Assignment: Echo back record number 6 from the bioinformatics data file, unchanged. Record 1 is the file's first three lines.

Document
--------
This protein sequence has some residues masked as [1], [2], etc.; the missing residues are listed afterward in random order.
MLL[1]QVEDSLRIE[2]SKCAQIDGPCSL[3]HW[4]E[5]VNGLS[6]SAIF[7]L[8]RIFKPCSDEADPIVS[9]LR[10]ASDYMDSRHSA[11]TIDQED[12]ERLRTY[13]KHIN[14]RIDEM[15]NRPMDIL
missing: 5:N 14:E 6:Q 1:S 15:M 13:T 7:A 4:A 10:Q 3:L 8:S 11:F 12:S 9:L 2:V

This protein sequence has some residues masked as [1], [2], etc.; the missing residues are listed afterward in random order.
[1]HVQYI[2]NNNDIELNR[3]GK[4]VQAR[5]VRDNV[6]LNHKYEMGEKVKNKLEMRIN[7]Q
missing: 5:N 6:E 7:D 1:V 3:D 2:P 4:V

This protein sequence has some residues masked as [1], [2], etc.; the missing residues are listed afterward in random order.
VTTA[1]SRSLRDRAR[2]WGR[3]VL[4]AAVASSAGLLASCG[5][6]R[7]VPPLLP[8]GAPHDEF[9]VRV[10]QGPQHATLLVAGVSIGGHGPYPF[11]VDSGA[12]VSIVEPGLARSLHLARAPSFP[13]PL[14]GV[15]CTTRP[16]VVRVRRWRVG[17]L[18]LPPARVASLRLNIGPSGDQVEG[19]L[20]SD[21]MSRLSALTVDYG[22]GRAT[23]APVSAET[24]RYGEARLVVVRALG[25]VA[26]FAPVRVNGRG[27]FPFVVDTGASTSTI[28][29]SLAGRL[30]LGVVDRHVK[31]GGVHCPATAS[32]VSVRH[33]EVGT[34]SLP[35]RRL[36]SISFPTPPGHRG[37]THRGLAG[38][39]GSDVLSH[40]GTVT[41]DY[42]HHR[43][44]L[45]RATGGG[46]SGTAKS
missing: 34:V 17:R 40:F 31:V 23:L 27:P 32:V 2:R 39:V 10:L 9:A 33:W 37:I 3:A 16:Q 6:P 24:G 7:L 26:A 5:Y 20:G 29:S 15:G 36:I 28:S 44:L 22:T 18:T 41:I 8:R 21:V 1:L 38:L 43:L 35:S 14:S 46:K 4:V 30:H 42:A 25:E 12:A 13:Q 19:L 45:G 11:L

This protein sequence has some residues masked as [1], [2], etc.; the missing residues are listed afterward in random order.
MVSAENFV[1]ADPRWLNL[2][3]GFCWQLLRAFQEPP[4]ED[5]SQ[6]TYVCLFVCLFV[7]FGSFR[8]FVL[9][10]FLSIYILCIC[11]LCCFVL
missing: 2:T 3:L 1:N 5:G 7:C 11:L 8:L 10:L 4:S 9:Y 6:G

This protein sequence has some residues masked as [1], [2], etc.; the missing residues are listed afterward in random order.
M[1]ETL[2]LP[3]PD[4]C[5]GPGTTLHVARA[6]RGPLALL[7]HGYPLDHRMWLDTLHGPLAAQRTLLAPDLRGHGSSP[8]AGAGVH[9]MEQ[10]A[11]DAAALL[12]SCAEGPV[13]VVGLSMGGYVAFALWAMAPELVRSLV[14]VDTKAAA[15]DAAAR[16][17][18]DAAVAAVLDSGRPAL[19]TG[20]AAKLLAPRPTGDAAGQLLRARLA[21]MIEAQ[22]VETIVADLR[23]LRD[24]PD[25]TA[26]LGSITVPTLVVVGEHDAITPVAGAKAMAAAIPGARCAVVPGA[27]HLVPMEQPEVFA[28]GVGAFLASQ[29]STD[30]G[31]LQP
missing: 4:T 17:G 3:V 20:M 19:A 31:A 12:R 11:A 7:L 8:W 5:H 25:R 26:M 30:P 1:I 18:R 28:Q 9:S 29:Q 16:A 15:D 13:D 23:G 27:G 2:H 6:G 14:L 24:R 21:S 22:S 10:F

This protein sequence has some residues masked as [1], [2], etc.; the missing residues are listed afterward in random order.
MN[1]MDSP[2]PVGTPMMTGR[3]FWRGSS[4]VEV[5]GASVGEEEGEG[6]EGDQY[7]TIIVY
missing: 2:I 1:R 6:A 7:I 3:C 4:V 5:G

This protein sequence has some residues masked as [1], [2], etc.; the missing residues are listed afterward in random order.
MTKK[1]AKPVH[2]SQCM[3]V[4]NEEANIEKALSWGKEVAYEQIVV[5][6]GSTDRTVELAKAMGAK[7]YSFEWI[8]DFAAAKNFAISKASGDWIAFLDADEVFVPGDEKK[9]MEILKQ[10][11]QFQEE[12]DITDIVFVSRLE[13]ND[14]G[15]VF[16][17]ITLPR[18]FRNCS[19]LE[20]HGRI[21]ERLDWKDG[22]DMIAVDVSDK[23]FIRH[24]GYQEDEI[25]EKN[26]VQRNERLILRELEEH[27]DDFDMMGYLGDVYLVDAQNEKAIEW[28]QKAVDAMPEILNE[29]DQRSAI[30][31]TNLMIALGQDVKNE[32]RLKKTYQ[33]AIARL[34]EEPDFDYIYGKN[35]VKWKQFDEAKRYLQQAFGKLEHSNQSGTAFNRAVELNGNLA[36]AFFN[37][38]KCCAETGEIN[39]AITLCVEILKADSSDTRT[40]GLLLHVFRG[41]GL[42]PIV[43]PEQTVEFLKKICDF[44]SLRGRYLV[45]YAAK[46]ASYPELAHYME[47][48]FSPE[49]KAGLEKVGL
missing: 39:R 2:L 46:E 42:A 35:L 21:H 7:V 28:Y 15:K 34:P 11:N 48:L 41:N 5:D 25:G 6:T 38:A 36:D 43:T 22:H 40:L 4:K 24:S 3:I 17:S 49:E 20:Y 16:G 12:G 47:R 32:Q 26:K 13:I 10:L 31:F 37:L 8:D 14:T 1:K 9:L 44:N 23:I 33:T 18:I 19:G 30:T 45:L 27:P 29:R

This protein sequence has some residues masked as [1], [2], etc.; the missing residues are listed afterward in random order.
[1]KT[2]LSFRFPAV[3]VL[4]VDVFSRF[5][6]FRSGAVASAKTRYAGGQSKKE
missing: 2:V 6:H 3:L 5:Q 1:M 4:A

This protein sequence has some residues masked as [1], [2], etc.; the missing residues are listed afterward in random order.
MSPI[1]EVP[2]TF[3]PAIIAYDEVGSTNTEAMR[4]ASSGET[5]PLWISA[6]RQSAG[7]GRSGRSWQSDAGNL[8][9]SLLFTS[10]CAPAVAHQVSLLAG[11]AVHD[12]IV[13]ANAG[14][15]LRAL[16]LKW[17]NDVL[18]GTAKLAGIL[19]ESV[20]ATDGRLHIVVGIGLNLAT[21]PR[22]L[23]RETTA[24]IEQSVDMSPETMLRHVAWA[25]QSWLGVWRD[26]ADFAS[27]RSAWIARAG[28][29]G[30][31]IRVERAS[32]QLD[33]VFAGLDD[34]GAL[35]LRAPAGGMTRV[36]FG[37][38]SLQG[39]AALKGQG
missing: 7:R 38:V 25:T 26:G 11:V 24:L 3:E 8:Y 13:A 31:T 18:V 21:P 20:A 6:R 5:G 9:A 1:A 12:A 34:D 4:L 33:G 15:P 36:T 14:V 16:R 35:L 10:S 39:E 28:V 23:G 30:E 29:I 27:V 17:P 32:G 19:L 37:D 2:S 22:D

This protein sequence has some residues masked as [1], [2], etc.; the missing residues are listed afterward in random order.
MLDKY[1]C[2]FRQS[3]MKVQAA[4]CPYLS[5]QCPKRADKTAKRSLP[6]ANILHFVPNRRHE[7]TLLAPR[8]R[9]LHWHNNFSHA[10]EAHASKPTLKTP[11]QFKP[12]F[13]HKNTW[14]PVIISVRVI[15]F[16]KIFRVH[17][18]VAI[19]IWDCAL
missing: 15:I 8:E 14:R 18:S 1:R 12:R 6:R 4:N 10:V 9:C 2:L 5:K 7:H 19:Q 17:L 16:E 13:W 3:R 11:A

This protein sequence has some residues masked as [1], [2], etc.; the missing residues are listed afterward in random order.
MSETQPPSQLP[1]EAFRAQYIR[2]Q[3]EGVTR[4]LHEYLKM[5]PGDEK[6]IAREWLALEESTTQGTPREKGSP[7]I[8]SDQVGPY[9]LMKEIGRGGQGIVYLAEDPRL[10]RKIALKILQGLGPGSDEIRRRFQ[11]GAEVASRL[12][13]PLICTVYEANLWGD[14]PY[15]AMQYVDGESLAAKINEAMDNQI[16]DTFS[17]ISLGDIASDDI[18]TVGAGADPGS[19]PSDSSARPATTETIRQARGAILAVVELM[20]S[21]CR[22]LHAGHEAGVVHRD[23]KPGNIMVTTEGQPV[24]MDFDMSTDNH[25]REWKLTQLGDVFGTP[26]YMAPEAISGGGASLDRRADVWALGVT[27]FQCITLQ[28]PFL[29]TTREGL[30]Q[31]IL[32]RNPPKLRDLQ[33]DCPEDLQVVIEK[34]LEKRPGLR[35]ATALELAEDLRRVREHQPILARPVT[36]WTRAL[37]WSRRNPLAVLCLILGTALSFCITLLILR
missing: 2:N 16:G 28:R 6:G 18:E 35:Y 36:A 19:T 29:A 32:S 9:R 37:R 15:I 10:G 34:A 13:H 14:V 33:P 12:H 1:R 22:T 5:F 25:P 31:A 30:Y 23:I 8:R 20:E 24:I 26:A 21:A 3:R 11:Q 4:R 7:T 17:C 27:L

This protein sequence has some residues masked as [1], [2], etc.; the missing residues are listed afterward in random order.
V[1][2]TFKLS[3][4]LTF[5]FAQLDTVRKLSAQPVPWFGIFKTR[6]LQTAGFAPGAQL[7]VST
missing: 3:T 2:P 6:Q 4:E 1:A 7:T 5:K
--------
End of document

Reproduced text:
This protein sequence has some residues masked as [1], [2], etc.; the missing residues are listed afterward in random order.
MN[1]MDSP[2]PVGTPMMTGR[3]FWRGSS[4]VEV[5]GASVGEEEGEG[6]EGDQY[7]TIIVY
missing: 2:I 1:R 6:A 7:I 3:C 4:V 5:G